Once the exterior of the building was secure and interior system placements were complete, interior detail work could begin. Plasterer Jeff Poree was brought in to bring the surfaces of the rooms together with a Venetian plaster finish. This plastering technique consists of a pigmented “white” coat over a base coat on gypsum board. The “white,” or finish, coat includes pigmented lime mixed with Plaster of Paris, which is then troweled twice to achieve a lustrous burnished appearance. By reducing the need for paint on the interior, this technique not only provides long-term durability but supports healthy indoor air quality, as well. A team at New Orleans Millwork restored original moldings and millwork inside the home.
Restoring the home’s original doors and windows was another important component of the project. Courtney Williams of Cypress Building Conservation points out that proper window restoration is an inherently “green” practice. A properly restored window with operable shutters keeps out moisture and drafts just as effectively as modern factory-made windows. In terms of the restoration work itself, Williams is adamant that Cypress Building Conservation avoids the chemical bath process known as “dipping” at all costs and instead uses a heat gun for paint removal. Because old windows are made from extremely durable, densely grained wood, replacement of sash components is seldom required; however, when deteriorated material is found, Cypress Building Conservation opts to stabilize as much of the existing material as possible with Department of the Interior-approved epoxies and resins.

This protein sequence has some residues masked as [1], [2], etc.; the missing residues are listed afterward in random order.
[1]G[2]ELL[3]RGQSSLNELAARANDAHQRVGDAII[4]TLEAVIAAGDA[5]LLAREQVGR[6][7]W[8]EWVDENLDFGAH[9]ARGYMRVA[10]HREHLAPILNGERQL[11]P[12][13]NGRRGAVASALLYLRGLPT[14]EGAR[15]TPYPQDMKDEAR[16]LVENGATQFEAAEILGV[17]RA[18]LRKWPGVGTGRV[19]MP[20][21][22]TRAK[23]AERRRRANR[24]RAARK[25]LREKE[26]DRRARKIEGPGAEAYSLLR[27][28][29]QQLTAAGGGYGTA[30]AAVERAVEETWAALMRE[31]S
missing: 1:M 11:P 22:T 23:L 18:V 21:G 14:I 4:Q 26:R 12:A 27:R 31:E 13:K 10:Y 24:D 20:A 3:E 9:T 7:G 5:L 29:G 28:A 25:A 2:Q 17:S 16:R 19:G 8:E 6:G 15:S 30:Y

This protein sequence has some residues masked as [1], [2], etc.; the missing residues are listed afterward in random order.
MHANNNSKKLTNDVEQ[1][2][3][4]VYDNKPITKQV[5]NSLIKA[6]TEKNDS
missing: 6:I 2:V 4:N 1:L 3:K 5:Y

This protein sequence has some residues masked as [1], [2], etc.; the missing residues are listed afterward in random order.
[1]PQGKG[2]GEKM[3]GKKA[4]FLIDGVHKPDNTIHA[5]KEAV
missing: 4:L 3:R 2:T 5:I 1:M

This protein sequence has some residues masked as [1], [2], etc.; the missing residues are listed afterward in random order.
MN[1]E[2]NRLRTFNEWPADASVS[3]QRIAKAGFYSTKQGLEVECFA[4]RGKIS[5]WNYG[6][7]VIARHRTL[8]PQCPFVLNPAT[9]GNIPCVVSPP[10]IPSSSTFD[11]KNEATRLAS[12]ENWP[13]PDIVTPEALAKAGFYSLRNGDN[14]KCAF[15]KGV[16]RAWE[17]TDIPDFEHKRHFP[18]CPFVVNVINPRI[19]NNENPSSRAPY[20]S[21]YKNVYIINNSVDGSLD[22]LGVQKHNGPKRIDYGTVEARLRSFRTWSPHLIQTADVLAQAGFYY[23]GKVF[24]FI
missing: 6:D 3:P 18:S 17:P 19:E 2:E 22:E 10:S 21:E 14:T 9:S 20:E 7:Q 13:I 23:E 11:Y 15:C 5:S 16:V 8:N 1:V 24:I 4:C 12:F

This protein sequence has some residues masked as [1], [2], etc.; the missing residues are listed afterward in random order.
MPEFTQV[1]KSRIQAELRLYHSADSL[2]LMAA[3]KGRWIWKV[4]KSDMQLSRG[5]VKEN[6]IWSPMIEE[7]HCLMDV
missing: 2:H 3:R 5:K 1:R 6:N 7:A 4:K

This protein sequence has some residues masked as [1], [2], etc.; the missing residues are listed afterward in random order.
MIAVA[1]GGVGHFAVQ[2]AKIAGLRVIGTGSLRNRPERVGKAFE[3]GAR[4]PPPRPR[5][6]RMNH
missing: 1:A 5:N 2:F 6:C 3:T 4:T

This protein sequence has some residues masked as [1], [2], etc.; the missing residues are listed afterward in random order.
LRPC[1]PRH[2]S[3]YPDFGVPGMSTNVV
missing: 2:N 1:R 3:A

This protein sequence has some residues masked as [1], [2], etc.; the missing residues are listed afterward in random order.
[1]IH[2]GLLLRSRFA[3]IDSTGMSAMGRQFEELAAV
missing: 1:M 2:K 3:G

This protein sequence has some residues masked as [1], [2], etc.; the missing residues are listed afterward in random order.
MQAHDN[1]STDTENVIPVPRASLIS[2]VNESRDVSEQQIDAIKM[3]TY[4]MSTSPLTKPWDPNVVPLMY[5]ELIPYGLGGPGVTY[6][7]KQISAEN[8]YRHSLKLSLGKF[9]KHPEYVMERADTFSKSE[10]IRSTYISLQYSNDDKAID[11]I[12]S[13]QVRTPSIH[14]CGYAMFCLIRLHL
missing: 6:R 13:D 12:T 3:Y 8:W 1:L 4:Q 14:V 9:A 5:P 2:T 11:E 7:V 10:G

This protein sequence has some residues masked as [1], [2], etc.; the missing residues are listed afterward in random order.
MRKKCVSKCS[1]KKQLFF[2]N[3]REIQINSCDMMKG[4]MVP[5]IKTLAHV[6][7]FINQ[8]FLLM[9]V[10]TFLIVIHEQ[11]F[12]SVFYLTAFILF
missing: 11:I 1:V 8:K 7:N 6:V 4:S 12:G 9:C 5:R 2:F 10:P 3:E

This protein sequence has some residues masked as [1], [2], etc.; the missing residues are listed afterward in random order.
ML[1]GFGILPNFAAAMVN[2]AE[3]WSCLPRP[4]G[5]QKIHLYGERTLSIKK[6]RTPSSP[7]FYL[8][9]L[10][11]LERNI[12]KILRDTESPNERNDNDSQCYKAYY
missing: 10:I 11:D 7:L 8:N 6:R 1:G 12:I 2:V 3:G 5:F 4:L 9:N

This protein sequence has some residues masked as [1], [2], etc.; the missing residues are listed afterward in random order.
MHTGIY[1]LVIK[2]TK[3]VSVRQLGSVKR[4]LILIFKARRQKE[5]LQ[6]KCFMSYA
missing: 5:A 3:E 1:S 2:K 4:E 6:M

In addition to the restoration of these elements, Cypress Building Conservation wrote a social and architectural history of the house that Fifield described as vital to the home’s accurate restoration.